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Intraspinal pressure and spinal cord perfusion pressure predict neurological outcome after traumatic spinal cord injury
  1. Samira Saadoun,
  2. Suliang Chen,
  3. Marios C Papadopoulos
  1. Academic Neurosurgery Unit, St. George's University of London, London, UK
  1. Correspondence to Professor Marios C Papadopoulos, Department of Neurosurgery, St. George's Hospital, London SW17 0QT, UK; mpapadop{at}sgul.ac.uk

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Introduction

In the UK, blood pressure management after acute, severe traumatic spinal cord injury (TSCI) is variable.1 The American Association of Neurological Surgeons (AANS) recommends maintaining mean arterial pressure (MAP) at 85–95 mm Hg for a week after injury, but with little supporting evidence.2 To rationalise blood pressure management, we monitored intraspinal pressure (ISP) and spinal cord perfusion pressure (SCPP=MAP−ISP) from the injury site.3 Our technique is safe4 and analogous to monitoring intracranial pressure (ICP) and cerebral perfusion pressure (CPP) in traumatic brain injury (TBI). The data indicate that, after TSCI, ISP rises and SCPP falls.3 Here we show strong correlation between high ISP or low SCPP and reduced neurological recovery. Our findings raise the possibility that interventions to reduce ISP or increase SCPP after TSCI may improve neurological outcome.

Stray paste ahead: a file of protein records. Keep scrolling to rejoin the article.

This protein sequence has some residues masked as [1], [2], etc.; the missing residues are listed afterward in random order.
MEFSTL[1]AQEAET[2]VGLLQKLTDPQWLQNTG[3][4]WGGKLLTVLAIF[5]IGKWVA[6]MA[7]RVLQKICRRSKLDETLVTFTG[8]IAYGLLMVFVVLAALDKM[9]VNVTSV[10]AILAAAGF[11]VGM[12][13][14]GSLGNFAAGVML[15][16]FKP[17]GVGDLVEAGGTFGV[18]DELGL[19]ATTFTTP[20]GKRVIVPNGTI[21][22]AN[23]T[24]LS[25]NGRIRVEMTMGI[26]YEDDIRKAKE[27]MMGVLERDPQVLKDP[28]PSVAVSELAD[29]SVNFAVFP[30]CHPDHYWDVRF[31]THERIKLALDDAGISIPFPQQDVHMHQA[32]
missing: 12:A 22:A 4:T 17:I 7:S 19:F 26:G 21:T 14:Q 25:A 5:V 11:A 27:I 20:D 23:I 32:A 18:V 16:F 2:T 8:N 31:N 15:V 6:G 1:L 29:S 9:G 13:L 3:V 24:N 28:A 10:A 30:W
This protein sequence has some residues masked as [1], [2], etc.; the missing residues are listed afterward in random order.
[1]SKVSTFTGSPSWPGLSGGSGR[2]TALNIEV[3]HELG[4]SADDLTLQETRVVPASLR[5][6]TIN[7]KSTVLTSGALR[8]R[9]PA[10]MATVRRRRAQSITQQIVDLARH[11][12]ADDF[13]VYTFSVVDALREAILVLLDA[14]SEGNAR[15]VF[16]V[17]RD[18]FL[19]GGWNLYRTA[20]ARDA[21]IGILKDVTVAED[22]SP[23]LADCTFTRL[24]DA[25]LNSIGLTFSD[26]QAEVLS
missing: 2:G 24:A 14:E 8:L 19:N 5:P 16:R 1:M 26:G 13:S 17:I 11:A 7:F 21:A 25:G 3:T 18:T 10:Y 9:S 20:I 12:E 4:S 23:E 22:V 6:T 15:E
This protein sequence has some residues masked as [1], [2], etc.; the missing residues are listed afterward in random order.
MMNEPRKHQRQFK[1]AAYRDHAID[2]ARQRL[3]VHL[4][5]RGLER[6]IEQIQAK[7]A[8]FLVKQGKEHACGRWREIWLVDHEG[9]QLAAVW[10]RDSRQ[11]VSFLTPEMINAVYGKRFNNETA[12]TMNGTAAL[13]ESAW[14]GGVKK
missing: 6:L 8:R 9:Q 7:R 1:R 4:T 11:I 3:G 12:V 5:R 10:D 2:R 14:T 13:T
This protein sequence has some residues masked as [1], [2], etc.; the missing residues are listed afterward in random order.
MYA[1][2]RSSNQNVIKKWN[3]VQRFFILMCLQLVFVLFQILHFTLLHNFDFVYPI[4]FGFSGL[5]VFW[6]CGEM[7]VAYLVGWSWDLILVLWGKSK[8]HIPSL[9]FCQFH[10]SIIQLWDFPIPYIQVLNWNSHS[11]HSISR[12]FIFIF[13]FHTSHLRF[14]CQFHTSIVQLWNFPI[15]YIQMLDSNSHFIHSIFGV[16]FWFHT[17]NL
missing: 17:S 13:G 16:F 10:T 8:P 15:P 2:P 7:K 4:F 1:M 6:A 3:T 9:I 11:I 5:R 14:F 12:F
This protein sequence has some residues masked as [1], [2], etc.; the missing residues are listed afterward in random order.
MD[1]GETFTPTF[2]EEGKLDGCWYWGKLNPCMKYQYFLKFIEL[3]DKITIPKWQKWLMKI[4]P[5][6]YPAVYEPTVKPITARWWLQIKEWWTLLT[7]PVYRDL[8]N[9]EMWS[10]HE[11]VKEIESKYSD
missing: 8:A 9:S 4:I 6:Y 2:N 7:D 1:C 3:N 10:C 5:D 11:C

Methods

Patient recruitment

Approval for this observational cohort study was granted by the National Research Ethics Service London–St Giles Committee. Inclusion criteria are: (1) Severe TSCI defined as American spinal injuries association Impairment Scale (AIS) grade A, B or C; (2) Age 18–70 years; (3) Timing between TSCI and surgery within 72 hours. Exclusion criteria are: (1) Patients unable to consent; (2) Other major injuries or comorbidities; (3) Penetrating TSCI. Surgery and early management took place at St. George's Hospital. Consent was obtained by each patient.

Surgery

Following bony realignment and posterior fixation, the ISP probe (Codman, Depuy Synthes, Leeds, UK) was tunnelled through …

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